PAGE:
We are here at the end of August and the hunting season will start this Saturday the 3rd of September, with the opening day of the pigeon season.
With that in mind, if you plan to spend the coming fall and winter hunting in Louisiana, time is short for a number of last-minute things to take care of.
If this isn’t your first season, you probably know most of what I’m about to write. However, even for experienced hunters, this can serve as a pretty useful checklist.
For those who have never enjoyed a fall hunting season here at Sportsman’s Paradise, this could serve as an invaluable resource for those items to check off your list.
Decide what you plan to hunt
Before you can begin the process of preparing for the season, you need to ask yourself what you plan to hunt.
- All previous
Each of these species requires unique preparation regarding licensing requirements, the type of weapon and ammunition you will be using, the geographic needs to successfully find your prey, and any specialized clothing or accessories you may need.
Get your hunting license
Getting your Louisiana hunting license couldn’t be easier. While you can purchase all the necessary licenses at many retail and sporting goods stores, they can also be purchased online at wlf.louisiana.gov and all information, including deer and turkey tags, can be transferred directly to your LA Wallet at your cellphone.
As I mentioned earlier, you need to know what you will be hunting and have a good idea of where you will be hunting. If you plan to hunt doves or ducks in Louisiana, along with your basic hunting license, you will need your Louisiana federal and state duck stamps and you will need HIP certification. (HIP certification is FREE, but you MUST apply to hunt migratory game birds in Louisiana)
If you plan to hunt deer, you need your basic hunting license and your big game hunting license.
If you only plan to hunt squirrels BUT plan to do so in one of our many Wildlife Management Areas, you will need your basic hunting license, but you will also need the WMA permit.
Secure your ammo
Twenty years ago, this suggestion probably wouldn’t even have been a footnote on a checklist like this one. However, this has become one of the biggest obstacles for many hunters in recent years.
If you didn’t have much ammo left over from last year, you’ll want to start that search now. And don’t limit yourself to an online search, go out and find an ammo dealer that comes to mind. From sporting goods stores to retail stores or even pawn shops, someone should have it or can order it for you, but don’t expect too much.
Look in your deer rifle/Fire your bow/Fire the shotgun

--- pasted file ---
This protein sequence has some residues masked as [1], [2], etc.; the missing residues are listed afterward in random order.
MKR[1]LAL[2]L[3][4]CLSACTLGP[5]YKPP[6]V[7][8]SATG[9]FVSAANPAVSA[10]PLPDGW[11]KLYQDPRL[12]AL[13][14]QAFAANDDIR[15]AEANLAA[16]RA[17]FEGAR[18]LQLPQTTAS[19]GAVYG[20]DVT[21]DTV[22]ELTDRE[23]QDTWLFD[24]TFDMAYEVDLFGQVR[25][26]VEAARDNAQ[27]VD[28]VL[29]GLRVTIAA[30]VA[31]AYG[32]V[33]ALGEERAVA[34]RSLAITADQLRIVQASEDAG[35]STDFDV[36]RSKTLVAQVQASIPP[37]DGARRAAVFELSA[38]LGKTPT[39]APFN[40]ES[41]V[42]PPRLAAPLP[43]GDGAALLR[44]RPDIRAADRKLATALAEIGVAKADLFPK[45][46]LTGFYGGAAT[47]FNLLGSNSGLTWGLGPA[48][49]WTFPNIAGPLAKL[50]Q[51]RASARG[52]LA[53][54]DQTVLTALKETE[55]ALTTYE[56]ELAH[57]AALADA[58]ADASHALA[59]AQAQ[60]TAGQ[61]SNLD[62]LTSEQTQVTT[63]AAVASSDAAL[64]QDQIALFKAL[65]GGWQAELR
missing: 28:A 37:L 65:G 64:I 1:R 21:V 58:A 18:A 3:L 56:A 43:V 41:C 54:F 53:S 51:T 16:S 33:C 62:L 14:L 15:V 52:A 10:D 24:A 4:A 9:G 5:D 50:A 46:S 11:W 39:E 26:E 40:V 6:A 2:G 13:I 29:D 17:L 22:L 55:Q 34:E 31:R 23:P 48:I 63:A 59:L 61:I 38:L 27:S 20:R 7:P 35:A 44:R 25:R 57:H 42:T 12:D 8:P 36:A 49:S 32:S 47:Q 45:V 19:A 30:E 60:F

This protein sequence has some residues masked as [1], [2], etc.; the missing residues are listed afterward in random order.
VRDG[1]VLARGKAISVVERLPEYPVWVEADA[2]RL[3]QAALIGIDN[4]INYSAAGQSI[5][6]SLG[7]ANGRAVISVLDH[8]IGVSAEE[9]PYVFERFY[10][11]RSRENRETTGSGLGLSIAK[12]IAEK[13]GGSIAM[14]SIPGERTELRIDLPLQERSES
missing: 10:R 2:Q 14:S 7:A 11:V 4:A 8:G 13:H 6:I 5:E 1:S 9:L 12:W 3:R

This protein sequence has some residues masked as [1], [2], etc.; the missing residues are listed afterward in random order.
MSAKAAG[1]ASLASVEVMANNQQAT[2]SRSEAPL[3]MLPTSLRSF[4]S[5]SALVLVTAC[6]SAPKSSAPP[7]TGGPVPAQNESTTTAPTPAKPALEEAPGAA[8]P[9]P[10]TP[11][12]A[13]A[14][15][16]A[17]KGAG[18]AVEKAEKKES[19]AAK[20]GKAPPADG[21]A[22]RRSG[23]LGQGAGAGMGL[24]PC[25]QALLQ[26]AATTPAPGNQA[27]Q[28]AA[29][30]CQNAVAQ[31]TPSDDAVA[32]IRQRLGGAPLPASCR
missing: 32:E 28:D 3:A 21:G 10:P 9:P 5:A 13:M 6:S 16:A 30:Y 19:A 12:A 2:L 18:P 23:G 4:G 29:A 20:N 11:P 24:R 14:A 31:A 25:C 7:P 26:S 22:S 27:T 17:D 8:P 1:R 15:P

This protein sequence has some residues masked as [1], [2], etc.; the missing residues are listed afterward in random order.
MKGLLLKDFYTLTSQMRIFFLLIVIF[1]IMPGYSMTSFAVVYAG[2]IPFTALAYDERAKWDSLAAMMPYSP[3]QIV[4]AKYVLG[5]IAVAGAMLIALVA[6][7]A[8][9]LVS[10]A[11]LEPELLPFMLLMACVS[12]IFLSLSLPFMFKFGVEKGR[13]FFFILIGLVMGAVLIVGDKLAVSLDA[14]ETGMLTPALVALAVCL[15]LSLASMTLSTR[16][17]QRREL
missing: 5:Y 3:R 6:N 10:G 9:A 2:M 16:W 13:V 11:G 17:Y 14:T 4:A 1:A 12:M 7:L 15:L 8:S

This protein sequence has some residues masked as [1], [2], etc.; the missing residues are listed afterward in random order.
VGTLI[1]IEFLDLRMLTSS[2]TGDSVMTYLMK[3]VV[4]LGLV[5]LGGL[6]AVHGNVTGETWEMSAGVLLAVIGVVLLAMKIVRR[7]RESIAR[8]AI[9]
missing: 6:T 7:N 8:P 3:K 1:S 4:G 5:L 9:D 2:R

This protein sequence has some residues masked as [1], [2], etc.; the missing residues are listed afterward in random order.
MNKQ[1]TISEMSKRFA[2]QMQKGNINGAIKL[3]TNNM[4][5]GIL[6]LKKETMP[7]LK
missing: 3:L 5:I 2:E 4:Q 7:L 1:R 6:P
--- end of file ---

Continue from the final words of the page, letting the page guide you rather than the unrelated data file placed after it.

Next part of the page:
Just because Old Bessie, your trusty 30-06, was dead at the end of last season, doesn’t mean it’s still dead this year. She takes the time to get her to look right so she can make that ethical and lethal shot when the time comes.
Archers must put in time every week between now and the start of the shooting season. Practice makes perfect, and the expectation a hunter should have of himself is perfect and ethical performance.
Bird hunters may want to spend some time shooting clay to retrain the eye. Now is also a good time to experiment with different case manufacturers, load sizes, and so on, to see if you’ve been missing out on a better product.
check your accessories
- Duck hunters will want to examine the shutter for any needed repairs and start brushing it back. Check your waders and repair any holes. Do some of your lures need to be thrown out or given a new coat of paint? Do any of your call reeds need to be replaced? Is the shotgun ready for another long and wet season? If not, it’s time to send it to the gunsmith or consider buying a new one.
- Deer hunters hunting on private land will want to start hoarding driveways and preparing food plots. Bush hog, disk and plant. Check deer stands for safety issues. Replace anything that could cause injury; stairs, steps, ground. I also want to make sure they are free of wasps and snakes. Put fresh batteries in your corn feeder and check for any repairs needed. Fill them up and keep an eye on them for any problems. Turn off game cameras and monitor preseason movement.
- All hunters should stock up on Thermacell supplies. Early season mosquitoes can ruin a trip faster than anything else. You may also want to make sure your Mr. Buddy heater is still in good condition and that you have enough propane bottles on hand for those cold winter mornings. Check all your boots and clothing; especially cold and rain gear. Nothing ends a trip faster than cold and wet.
While I’m sure there are hundreds of other suggestions that could have made this list, this should have set you up. Just be careful and hopefully you’ll take a child with you so he can pass on a love of the outdoors.
WMA and Public Game Reserves in Northwest Louisiana
Northwest Louisiana is home to several public game preserves, and surprisingly, some of these areas are conveniently located and rarely used. Look what we have found.
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